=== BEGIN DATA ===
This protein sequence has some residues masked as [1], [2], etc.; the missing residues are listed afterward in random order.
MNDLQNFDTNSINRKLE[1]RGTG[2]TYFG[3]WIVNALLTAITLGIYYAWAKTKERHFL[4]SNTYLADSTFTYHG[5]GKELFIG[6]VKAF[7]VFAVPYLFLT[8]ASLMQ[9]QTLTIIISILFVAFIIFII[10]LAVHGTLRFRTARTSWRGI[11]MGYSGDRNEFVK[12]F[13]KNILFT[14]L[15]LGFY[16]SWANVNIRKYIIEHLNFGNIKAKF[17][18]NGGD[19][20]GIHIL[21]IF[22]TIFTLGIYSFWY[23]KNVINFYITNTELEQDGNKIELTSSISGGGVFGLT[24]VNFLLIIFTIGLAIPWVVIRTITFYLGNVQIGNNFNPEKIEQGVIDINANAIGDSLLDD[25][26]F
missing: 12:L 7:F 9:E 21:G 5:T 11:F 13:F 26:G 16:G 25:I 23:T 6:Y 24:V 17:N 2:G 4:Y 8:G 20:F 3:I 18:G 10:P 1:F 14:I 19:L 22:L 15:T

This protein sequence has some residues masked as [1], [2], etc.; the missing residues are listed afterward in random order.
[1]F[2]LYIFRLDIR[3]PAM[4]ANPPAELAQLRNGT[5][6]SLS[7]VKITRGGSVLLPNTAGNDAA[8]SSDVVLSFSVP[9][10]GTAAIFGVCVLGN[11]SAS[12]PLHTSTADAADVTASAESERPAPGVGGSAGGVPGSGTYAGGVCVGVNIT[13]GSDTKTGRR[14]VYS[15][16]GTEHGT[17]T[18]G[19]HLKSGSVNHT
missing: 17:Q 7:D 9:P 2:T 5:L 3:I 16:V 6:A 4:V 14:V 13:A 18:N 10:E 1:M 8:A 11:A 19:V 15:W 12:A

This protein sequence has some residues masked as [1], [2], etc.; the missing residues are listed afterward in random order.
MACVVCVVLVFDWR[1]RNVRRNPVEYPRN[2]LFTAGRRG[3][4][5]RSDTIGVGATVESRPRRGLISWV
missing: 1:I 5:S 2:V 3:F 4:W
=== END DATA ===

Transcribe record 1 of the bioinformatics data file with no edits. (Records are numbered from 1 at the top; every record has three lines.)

This protein sequence has some residues masked as [1], [2], etc.; the missing residues are listed afterward in random order.
MNDLQNFDTNSINRKLE[1]RGTG[2]TYFG[3]WIVNALLTAITLGIYYAWAKTKERHFL[4]SNTYLADSTFTYHG[5]GKELFIG[6]VKAF[7]VFAVPYLFLT[8]ASLMQ[9]QTLTIIISILFVAFIIFII[10]LAVHGTLRFRTARTSWRGI[11]MGYSGDRNEFVK[12]F[13]KNILFT[14]L[15]LGFY[16]SWANVNIRKYIIEHLNFGNIKAKF[17][18]NGGD[19][20]GIHIL[21]IF[22]TIFTLGIYSFWY[23]KNVINFYITNTELEQDGNKIELTSSISGGGVFGLT[24]VNFLLIIFTIGLAIPWVVIRTITFYLGNVQIGNNFNPEKIEQGVIDINANAIGDSLLDD[25][26]F
missing: 12:L 7:F 9:E 21:G 5:T 11:F 13:F 26:G 16:G 25:I 23:T 6:Y 24:V 17:N 2:G 4:Y 8:G 20:F 3:I 18:G 10:P 1:F 14:I 19:L 22:L 15:T